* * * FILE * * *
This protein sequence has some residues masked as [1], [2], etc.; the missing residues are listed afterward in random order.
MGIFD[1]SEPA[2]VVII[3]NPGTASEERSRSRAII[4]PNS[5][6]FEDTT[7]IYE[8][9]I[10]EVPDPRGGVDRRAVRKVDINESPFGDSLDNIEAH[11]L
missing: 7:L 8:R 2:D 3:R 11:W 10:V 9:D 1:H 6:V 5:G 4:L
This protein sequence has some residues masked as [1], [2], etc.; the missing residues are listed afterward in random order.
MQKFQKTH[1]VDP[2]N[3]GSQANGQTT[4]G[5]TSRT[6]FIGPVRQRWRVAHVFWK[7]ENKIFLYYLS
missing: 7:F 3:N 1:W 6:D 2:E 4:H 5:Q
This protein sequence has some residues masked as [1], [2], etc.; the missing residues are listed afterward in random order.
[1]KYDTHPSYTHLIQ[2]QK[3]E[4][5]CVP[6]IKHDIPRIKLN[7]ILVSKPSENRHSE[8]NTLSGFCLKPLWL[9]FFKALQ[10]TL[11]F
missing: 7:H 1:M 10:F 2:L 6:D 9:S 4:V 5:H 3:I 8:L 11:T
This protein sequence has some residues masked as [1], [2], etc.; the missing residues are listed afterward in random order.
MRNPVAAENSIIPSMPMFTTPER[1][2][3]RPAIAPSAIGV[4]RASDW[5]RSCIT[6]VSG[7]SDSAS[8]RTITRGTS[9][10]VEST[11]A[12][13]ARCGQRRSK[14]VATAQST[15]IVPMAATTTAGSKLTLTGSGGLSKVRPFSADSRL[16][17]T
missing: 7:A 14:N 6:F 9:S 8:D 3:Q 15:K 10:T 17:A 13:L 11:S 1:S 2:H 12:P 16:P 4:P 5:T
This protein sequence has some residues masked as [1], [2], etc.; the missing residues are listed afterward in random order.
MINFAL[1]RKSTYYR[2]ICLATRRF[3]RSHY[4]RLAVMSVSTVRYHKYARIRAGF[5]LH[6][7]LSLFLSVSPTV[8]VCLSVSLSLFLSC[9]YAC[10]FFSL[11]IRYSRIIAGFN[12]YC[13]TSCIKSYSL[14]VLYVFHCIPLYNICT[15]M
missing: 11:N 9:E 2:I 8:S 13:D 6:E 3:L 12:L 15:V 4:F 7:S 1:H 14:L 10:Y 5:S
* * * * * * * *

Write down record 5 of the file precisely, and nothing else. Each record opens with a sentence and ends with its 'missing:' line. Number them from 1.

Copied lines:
This protein sequence has some residues masked as [1], [2], etc.; the missing residues are listed afterward in random order.
MINFAL[1]RKSTYYR[2]ICLATRRF[3]RSHY[4]RLAVMSVSTVRYHKYARIRAGF[5]LH[6][7]LSLFLSVSPTV[8]VCLSVSLSLFLSC[9]YAC[10]FFSL[11]IRYSRIIAGFN[12]YC[13]TSCIKSYSL[14]VLYVFHCIPLYNICT[15]M
missing: 11:N 9:E 2:I 8:S 13:D 6:E 3:L 12:L 15:V 4:F 7:S 1:H 14:L 10:Y 5:S